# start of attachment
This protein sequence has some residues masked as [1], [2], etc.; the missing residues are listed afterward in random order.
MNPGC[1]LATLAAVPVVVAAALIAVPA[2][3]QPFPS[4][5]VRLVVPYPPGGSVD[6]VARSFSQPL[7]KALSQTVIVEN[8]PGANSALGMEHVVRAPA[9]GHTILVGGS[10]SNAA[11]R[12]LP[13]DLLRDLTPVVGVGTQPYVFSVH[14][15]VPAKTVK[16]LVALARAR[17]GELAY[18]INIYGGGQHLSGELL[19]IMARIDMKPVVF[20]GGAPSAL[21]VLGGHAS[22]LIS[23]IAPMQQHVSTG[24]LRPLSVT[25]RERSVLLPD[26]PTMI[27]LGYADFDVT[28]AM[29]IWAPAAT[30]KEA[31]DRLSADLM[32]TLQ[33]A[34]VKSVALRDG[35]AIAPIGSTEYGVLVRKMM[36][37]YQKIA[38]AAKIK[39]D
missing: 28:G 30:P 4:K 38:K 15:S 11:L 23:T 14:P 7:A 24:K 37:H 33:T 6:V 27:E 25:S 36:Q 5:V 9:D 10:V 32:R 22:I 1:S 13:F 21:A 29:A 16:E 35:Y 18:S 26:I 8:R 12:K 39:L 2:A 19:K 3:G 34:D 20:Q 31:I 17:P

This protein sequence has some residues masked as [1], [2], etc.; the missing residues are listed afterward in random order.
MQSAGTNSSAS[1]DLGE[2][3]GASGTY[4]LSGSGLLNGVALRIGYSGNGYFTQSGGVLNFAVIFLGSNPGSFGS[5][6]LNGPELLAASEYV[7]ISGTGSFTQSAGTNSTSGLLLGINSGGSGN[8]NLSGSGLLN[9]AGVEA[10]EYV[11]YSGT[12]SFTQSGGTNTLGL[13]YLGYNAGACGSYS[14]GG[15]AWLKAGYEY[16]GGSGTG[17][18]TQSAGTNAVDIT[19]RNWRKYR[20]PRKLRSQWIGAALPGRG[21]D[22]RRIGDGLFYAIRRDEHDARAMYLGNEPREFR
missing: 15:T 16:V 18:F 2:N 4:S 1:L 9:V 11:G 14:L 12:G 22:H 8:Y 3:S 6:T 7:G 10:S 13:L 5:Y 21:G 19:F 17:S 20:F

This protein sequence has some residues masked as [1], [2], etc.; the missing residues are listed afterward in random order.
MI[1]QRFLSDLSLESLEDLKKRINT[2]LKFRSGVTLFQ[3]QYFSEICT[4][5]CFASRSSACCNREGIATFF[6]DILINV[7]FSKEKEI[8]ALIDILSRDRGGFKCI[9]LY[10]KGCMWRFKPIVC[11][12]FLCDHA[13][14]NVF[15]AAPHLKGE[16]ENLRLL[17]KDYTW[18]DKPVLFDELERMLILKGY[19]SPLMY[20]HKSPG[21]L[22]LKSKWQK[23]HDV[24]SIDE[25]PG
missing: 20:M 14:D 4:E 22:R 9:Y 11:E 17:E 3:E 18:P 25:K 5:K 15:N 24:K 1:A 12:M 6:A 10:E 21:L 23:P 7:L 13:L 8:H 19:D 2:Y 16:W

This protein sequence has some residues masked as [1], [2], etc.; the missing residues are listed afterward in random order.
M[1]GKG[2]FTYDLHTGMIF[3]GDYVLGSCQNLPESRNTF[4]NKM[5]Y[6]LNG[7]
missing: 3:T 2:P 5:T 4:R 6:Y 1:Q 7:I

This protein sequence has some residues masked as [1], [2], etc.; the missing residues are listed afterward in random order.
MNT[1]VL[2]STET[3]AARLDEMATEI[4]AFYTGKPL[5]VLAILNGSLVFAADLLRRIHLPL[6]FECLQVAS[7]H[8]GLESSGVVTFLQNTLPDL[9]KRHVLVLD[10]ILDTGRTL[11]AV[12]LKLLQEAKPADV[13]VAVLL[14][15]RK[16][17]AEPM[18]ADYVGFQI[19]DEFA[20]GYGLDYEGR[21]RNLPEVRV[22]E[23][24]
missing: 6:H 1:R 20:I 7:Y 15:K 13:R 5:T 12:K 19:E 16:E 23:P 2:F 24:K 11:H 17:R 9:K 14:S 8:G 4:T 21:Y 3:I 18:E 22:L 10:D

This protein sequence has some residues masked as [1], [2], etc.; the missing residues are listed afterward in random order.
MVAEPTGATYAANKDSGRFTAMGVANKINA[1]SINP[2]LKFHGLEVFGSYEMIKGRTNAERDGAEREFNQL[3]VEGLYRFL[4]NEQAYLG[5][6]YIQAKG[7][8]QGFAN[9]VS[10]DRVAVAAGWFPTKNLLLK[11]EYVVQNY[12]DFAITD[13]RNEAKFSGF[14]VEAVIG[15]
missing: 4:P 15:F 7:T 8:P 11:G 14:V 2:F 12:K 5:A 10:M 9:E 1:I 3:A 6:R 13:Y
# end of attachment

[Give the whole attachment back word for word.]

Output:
This protein sequence has some residues masked as [1], [2], etc.; the missing residues are listed afterward in random order.
MNPGC[1]LATLAAVPVVVAAALIAVPA[2][3]QPFPS[4][5]VRLVVPYPPGGSVD[6]VARSFSQPL[7]KALSQTVIVEN[8]PGANSALGMEHVVRAPA[9]GHTILVGGS[10]SNAA[11]R[12]LP[13]DLLRDLTPVVGVGTQPYVFSVH[14][15]VPAKTVK[16]LVALARAR[17]GELAY[18]INIYGGGQHLSGELL[19]IMARIDMKPVVF[20]GGAPSAL[21]VLGGHAS[22]LIS[23]IAPMQQHVSTG[24]LRPLSVT[25]RERSVLLPD[26]PTMI[27]LGYADFDVT[28]AM[29]IWAPAAT[30]KEA[31]DRLSADLM[32]TLQ[33]A[34]VKSVALRDG[35]AIAPIGSTEYGVLVRKMM[36][37]YQKIA[38]AAKIK[39]D
missing: 28:G 30:P 4:K 38:K 15:S 11:L 23:T 14:P 7:A 24:K 37:H 33:T 6:V 27:E 25:S 36:Q 5:V 9:D 10:V 32:R 22:I 1:S 13:F 21:A 29:A 16:E 35:Y 18:S 26:I 8:R 12:K 39:L 2:A 19:K 3:G 34:D 20:Q 31:I 17:P

This protein sequence has some residues masked as [1], [2], etc.; the missing residues are listed afterward in random order.
MQSAGTNSSAS[1]DLGE[2][3]GASGTY[4]LSGSGLLNGVALRIGYSGNGYFTQSGGVLNFAVIFLGSNPGSFGS[5][6]LNGPELLAASEYV[7]ISGTGSFTQSAGTNSTSGLLLGINSGGSGN[8]NLSGSGLLN[9]AGVEA[10]EYV[11]YSGT[12]SFTQSGGTNTLGL[13]YLGYNAGACGSYS[14]GG[15]AWLKAGYEY[16]GGSGTG[17][18]TQSAGTNAVDIT[19]RNWRKYR[20]PRKLRSQWIGAALPGRG[21]D[22]RRIGDGLFYAIRRDEHDARAMYLGNEPREFR
missing: 15:T 16:V 18:F 2:N 4:S 1:L 9:V 11:G 14:L 12:G 22:H 8:Y 3:S 6:T 7:G 10:S 13:L 5:Y 21:G 19:F 17:S 20:F

This protein sequence has some residues masked as [1], [2], etc.; the missing residues are listed afterward in random order.
MI[1]QRFLSDLSLESLEDLKKRINT[2]LKFRSGVTLFQ[3]QYFSEICT[4][5]CFASRSSACCNREGIATFF[6]DILINV[7]FSKEKEI[8]ALIDILSRDRGGFKCI[9]LY[10]KGCMWRFKPIVC[11][12]FLCDHA[13][14]NVF[15]AAPHLKGE[16]ENLRLL[17]KDYTW[18]DKPVLFDELERMLILKGY[19]SPLMY[20]HKSPG[21]L[22]LKSKWQK[23]HDV[24]SIDE[25]PG
missing: 20:M 14:D 4:E 22:R 9:Y 11:E 17:E 3:E 18:P 25:K 5:K 15:N 24:K 1:A 12:M 6:A 10:E 21:L 23:P 7:L 13:L 8:H 19:D 2:Y 16:W

This protein sequence has some residues masked as [1], [2], etc.; the missing residues are listed afterward in random order.
M[1]GKG[2]FTYDLHTGMIF[3]GDYVLGSCQNLPESRNTF[4]NKM[5]Y[6]LNG[7]
missing: 3:T 2:P 5:T 4:R 6:Y 1:Q 7:I

This protein sequence has some residues masked as [1], [2], etc.; the missing residues are listed afterward in random order.
MNT[1]VL[2]STET[3]AARLDEMATEI[4]AFYTGKPL[5]VLAILNGSLVFAADLLRRIHLPL[6]FECLQVAS[7]H[8]GLESSGVVTFLQNTLPDL[9]KRHVLVLD[10]ILDTGRTL[11]AV[12]LKLLQEAKPADV[13]VAVLL[14][15]RK[16][17]AEPM[18]ADYVGFQI[19]DEFA[20]GYGLDYEGR[21]RNLPEVRV[22]E[23][24]
missing: 6:H 1:R 20:I 7:Y 15:K 13:R 5:T 12:K 19:E 16:E 23:P 2:F 24:K 11:H 17:R 9:K 14:S 8:G 4:T 21:Y 3:I 18:E 22:L 10:D

This protein sequence has some residues masked as [1], [2], etc.; the missing residues are listed afterward in random order.
MVAEPTGATYAANKDSGRFTAMGVANKINA[1]SINP[2]LKFHGLEVFGSYEMIKGRTNAERDGAEREFNQL[3]VEGLYRFL[4]NEQAYLG[5][6]YIQAKG[7][8]QGFAN[9]VS[10]DRVAVAAGWFPTKNLLLK[11]EYVVQNY[12]DFAITD[13]RNEAKFSGF[14]VEAVIG[15]
missing: 4:P 15:F 7:T 8:P 11:G 14:V 2:F 12:K 5:A 10:M 9:E 1:I 3:A 6:R 13:Y